ATF Linkage

This document describes the ATF mechanisms for intertext linking. The original version of this document was written by Madeleine Fitzgerald and Steve Tinney.

Background | Operators | Targets and Link Definitions | Labels | Syntax | Implementation | Examples


The ATF format supports inline notations of three relationships between lines in different texts:


Linking composite text lines to lines in individual texts, lines in exemplars to lines in composite texts, and matching lines in two or more individual exemplars or composite texts are indicated with the following notation at the beginning of the next line after the line of transliterated text to be linked.

line comes from tablet instance (source)
line goes to composite text (contributor)
before reference to line in parallel composite or tablet (parallel)

The source ('comes from') and contributor ('goes to') facilities are intended to allow creation of composite texts in the absence of a complete set of transliterated sources and, conversely, to allow the transliteration of individual sources by reference to a composite text which may not yet include the original sources.

The parallel link facility is especially useful for editing tablets such as those containing liturgical texts and incantations where creating a composite text may be practically futile as well as methodologically dubious.

Targets and Link Definitions

A TARGET is a reference to another text related to the one at hand. Every linked text must be defined and given a TARGET identifier in the file in which it is to be used before the first use; we recommend grouping all the definitions together just before the &-line (text ID/name line).

A linked text definition takes the form:

#link: def linktext <TARGET> = <ID> = <NAME>

For example:

#link: def A =  P227635 = CBS 10792 (OB Syllabary B)

The variable elements of this definition are:

the name that is used in the link specifiers; this is normally an uppercase letter, e.g., A, but the only actual restriction on the spelling of a target is that it may not contain any whitespace.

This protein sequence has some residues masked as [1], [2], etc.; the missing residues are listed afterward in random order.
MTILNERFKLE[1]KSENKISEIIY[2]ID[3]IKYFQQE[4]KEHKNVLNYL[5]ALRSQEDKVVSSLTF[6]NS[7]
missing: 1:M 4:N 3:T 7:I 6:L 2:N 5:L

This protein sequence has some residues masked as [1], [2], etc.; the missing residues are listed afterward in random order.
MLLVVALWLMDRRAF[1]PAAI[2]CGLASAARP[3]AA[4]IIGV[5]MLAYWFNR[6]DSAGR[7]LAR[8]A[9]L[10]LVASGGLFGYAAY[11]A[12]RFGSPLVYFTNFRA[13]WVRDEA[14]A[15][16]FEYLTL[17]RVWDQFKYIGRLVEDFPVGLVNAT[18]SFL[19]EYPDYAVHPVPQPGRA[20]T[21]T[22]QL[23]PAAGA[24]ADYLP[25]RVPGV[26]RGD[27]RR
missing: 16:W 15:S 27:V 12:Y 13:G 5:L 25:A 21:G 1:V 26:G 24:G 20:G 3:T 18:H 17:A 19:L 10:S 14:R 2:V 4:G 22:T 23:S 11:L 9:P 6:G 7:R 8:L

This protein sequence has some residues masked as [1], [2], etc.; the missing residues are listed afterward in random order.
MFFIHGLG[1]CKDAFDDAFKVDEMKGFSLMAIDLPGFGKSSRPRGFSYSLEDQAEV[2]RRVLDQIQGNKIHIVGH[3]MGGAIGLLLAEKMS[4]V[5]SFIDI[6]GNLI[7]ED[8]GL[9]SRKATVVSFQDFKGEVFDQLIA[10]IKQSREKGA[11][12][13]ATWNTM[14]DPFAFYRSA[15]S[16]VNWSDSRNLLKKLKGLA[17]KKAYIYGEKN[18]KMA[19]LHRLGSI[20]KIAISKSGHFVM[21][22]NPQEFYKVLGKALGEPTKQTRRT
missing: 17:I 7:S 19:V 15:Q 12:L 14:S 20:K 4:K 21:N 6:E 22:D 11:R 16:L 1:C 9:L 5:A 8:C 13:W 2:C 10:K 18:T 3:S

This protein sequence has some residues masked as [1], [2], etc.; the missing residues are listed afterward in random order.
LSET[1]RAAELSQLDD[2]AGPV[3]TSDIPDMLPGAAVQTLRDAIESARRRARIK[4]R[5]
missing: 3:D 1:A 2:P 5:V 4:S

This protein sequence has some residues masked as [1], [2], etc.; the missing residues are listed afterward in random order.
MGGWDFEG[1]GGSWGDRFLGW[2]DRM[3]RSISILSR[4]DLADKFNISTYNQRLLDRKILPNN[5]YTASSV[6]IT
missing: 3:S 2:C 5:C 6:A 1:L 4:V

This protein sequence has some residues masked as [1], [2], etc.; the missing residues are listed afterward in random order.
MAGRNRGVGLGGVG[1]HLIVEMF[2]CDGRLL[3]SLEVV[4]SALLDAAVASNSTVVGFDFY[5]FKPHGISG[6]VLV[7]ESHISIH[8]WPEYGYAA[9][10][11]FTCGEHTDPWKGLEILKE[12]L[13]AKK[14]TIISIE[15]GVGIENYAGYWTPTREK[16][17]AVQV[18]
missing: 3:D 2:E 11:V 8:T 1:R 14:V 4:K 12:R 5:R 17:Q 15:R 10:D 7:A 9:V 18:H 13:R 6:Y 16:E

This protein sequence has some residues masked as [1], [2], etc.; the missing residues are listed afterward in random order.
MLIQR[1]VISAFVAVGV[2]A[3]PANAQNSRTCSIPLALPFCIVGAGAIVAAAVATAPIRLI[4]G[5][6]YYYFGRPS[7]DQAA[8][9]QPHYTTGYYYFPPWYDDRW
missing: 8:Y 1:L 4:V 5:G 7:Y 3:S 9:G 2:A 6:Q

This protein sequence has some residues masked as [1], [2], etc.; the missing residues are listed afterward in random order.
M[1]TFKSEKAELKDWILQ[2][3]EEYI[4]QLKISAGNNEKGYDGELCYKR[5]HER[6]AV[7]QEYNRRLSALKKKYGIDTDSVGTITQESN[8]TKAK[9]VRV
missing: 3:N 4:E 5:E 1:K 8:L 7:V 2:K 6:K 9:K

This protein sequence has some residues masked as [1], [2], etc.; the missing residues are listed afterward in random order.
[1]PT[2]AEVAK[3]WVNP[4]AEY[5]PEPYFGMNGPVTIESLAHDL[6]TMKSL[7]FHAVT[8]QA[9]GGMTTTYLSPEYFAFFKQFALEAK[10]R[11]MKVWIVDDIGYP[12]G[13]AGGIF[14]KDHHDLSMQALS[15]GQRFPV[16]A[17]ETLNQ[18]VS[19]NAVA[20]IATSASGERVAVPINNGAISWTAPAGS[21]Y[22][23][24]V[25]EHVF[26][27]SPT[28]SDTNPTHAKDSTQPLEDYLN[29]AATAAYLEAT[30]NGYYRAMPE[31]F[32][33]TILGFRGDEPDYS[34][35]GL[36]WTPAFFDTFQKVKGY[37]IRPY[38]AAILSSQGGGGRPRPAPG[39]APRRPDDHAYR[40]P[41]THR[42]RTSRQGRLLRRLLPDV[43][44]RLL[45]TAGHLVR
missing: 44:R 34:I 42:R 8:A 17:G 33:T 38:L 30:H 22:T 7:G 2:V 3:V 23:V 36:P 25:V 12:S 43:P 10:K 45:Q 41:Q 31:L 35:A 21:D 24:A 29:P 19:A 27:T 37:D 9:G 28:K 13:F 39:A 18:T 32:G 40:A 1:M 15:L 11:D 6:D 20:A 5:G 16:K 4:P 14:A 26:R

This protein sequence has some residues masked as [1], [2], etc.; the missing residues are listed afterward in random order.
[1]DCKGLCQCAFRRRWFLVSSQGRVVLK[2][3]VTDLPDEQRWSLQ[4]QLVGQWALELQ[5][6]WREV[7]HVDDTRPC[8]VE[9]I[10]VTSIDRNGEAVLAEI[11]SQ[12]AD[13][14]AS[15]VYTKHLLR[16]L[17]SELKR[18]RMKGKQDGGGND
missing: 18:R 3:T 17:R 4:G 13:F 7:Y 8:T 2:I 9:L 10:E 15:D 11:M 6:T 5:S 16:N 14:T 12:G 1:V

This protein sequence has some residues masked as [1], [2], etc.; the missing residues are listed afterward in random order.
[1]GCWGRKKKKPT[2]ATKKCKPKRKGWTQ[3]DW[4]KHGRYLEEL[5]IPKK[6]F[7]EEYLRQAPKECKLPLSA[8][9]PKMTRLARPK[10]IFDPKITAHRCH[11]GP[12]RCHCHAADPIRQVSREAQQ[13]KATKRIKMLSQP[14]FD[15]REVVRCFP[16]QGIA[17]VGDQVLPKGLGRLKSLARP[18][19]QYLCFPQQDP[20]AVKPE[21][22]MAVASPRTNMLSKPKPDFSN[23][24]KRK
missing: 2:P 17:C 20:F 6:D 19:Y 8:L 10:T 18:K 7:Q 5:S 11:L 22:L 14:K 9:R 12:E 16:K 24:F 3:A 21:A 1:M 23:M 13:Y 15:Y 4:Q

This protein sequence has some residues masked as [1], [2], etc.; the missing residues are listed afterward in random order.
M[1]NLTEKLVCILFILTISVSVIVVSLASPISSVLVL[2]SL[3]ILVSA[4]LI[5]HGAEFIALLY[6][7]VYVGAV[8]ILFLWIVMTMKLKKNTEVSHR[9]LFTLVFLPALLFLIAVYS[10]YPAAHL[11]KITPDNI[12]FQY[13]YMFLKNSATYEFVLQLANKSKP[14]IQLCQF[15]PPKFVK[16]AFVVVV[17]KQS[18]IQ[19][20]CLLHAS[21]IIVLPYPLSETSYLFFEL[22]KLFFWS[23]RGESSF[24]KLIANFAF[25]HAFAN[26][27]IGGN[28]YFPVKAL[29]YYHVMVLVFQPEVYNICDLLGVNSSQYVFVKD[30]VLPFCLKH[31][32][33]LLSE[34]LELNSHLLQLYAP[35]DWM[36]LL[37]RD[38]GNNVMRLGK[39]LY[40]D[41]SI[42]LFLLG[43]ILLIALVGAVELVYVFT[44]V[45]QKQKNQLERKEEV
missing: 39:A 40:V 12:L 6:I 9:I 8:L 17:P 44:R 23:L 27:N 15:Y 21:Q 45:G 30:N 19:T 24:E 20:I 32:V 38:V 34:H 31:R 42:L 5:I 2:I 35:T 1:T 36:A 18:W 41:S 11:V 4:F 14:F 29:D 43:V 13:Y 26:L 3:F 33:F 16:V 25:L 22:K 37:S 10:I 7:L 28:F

the ID as assigned by the CDLI project; for transliterated objects this begins with a 'P', e.g., P123456. Other text types have similar identifiers with different initial letters.
the human-readable name assigned by the CDLI project; in the XML format this is the value of the 'N' attribute.

The ID and NAME values of texts can be obtained from the CDLI website; for texts which have not yet been assigned ID's, use an initial 'X' followed by digits as an interim measure and e-mail the CDLI staff to request IDs (


The target is followed by a label that gives the location of the related text in the target document. Labels are constructed according to the following abbreviations (which are designed to be easy to type while still allowing programmatic reconstruction of the location of the reference in the XML dataset):

Spaces are required between elements of a label, for example, o i 2 = obverse, column 1, line 2.

Two labels, a 'from' label and a 'to' label, are used when there is a need to indicate a range of text beyond a single line in the target document. A range requires a hypehn character between the two labels.


The syntax of these constructs is either:




Implementation Notes

A separate program manages the links in such a way that it is unnecessary to group together all of the links to a specific parallel. In other words, given three texts which contain the same parallel, let's say Liturgy 1, 2 and 3, one can encode the relationship as follows:

#link: def A = P222222 = Liturgy 2
&P111111 = Liturgy 1
1. a-u-a
|| A 1
&P222222 = Liturgy 2
1. a-u2-a
#link: def A = P222222 = Liturgy 2
&P333333 = Liturgy 3
1. a-u3-a
|| A 1

The link manager will resolve the links in Liturgy 1 and Liturgy 3 and construct a link-ring in which all three parallels refer mutually to each other. The search engine will automatically display all parallels whenever a match is found in any of the lines.


(a) Source (line in composite 'comes from' exemplar):

File 1:

&P121323 = OB Lu excerpt N 4304
1. lu2

File 2:

#link: def A = P123123 = OB Lu excerpt N 4304
&Q123238 = A = OB Lu A
1. lu2
<< A 1

(b) Contributor (line in exemplar 'goes to' composite)

File 1:

&Q123238 = OB Lu A
1. lu2

File 2:

#link: def A = Q128238 = OB Lu A
&P121323 = OB Lu excerpt N 4304
1. A
>>A 1

(c) Parallel

File 1:

&P123456 = Kusu Incantation version 1
@column 2
1. [am husz gal] du7-du7 gi-[izi-la2] 

File 2:

#link: def D = P123456 = Kusu Incantation version 1
&P123457 = Kusu Incantation version 2
1. am husz# gal du7-du7 gi-[izi-la2]
|| D r ii 1

The above example shows two exemplars of a text. The second transliteration contains a definition of the first text as "D" and indicates that its first line is paralleled (||) in the first line of the second column of the reverse of the first text. Parallels may be drawn between composite texts, transliterations or a combination of the two.

18 Dec 2019 osc at oracc dot org

Steve Tinney

Steve Tinney, 'ATF Linkage', Oracc: The Open Richly Annotated Cuneiform Corpus, Oracc, 2019 []

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